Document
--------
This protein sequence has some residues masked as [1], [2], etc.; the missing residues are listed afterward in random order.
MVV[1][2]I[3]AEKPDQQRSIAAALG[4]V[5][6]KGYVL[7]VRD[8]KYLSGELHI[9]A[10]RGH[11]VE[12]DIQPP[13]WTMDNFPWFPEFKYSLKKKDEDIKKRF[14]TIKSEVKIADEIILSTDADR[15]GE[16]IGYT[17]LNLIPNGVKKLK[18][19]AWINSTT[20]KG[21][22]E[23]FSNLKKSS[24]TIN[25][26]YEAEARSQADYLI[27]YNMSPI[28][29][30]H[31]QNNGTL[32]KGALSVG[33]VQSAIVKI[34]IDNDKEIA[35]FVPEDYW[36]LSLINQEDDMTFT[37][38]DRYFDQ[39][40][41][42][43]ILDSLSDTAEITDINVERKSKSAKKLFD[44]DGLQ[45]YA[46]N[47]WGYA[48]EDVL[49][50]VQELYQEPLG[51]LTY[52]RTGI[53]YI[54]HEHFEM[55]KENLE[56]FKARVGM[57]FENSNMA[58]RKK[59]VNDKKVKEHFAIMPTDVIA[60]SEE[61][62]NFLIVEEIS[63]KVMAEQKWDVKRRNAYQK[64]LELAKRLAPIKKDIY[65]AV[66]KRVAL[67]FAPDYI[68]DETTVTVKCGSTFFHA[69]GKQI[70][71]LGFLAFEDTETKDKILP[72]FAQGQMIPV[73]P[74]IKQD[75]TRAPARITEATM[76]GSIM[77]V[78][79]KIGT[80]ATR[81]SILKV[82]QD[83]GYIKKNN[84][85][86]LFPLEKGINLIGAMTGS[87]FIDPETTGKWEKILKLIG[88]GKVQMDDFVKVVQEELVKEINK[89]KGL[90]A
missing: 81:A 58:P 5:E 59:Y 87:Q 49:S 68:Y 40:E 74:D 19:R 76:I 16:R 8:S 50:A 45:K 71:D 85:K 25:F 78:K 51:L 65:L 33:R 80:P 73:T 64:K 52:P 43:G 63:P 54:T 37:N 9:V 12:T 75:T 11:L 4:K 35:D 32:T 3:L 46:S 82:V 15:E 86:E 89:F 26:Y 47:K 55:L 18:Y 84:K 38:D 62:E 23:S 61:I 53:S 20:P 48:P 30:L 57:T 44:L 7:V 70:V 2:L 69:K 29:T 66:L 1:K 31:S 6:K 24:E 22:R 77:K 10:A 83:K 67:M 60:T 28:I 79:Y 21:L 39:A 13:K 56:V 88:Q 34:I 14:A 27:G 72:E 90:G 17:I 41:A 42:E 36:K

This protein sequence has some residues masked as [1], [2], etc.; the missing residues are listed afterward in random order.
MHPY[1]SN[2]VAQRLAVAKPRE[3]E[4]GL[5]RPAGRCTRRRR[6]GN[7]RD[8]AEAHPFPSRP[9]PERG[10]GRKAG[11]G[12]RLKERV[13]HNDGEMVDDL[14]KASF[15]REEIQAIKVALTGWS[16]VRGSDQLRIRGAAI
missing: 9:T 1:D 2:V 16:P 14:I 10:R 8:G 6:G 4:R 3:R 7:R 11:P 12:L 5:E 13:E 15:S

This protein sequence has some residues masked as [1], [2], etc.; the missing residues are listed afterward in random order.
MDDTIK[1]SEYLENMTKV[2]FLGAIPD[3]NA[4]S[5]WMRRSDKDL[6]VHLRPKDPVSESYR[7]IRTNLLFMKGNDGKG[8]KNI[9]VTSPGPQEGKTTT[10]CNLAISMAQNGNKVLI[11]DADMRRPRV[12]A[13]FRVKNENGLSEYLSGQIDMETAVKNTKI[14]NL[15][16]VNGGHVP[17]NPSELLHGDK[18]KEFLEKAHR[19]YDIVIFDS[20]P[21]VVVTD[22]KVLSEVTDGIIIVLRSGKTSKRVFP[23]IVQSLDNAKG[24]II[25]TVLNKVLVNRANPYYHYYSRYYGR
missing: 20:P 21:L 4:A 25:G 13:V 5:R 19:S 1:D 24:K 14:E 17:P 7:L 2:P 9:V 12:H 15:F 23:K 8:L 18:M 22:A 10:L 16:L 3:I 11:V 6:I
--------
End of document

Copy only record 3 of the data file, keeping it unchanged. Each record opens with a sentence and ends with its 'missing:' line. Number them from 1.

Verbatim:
This protein sequence has some residues masked as [1], [2], etc.; the missing residues are listed afterward in random order.
MDDTIK[1]SEYLENMTKV[2]FLGAIPD[3]NA[4]S[5]WMRRSDKDL[6]VHLRPKDPVSESYR[7]IRTNLLFMKGNDGKG[8]KNI[9]VTSPGPQEGKTTT[10]CNLAISMAQNGNKVLI[11]DADMRRPRV[12]A[13]FRVKNENGLSEYLSGQIDMETAVKNTKI[14]NL[15][16]VNGGHVP[17]NPSELLHGDK[18]KEFLEKAHR[19]YDIVIFDS[20]P[21]VVVTD[22]KVLSEVTDGIIIVLRSGKTSKRVFP[23]IVQSLDNAKG[24]II[25]TVLNKVLVNRANPYYHYYSRYYGR
missing: 20:P 21:L 4:A 25:G 13:V 5:R 19:S 1:D 24:K 14:E 17:P 7:L 2:P 9:V 12:H 15:F 23:K 8:L 18:M 22:A 10:L 16:L 3:I 11:V 6:I